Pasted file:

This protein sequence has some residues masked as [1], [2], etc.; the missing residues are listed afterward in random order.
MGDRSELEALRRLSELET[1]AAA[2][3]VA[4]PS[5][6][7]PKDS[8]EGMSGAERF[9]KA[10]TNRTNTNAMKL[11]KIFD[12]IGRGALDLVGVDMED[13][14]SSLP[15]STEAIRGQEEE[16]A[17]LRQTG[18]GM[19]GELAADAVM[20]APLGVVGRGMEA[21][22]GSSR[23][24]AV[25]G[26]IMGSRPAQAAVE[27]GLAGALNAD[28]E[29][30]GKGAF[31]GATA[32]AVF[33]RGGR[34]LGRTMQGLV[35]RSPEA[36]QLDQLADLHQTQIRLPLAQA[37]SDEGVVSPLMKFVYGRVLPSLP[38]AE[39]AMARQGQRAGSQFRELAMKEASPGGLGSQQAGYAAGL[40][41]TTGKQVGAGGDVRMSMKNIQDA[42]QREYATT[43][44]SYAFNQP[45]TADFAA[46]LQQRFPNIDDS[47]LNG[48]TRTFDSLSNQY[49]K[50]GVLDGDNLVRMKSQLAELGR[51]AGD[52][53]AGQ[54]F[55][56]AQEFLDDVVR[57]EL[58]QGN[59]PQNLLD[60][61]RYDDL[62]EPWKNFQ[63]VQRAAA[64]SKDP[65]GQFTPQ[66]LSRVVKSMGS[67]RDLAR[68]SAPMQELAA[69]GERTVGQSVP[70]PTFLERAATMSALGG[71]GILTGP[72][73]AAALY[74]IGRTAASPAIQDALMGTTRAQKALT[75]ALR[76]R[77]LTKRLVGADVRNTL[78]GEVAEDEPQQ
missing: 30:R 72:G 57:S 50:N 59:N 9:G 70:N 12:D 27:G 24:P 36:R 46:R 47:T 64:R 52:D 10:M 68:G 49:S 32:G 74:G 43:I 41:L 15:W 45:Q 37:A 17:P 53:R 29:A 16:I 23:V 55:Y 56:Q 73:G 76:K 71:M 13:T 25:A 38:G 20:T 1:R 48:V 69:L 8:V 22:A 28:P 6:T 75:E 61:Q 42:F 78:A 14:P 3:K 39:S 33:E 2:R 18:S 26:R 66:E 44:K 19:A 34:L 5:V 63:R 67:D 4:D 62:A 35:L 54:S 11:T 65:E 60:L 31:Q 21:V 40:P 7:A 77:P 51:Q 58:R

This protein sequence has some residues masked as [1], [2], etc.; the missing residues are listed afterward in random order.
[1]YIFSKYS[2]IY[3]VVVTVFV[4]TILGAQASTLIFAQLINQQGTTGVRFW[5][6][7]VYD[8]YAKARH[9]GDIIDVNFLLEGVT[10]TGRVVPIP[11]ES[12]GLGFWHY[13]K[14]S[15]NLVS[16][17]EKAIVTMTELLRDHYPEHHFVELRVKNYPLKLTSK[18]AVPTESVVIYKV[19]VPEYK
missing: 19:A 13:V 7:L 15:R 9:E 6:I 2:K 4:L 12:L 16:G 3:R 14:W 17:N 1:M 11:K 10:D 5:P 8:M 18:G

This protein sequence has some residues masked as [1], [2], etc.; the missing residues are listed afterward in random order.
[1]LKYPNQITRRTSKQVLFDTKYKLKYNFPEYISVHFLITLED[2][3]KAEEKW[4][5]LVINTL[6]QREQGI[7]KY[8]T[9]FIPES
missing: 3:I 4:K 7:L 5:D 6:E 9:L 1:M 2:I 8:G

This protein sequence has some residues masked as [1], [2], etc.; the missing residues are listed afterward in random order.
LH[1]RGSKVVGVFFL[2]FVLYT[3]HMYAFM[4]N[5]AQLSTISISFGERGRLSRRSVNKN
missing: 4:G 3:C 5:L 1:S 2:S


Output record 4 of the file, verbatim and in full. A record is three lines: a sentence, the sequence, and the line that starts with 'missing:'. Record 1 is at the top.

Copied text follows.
This protein sequence has some residues masked as [1], [2], etc.; the missing residues are listed afterward in random order.
LH[1]RGSKVVGVFFL[2]FVLYT[3]HMYAFM[4]N[5]AQLSTISISFGERGRLSRRSVNKN
missing: 4:G 3:C 5:L 1:S 2:S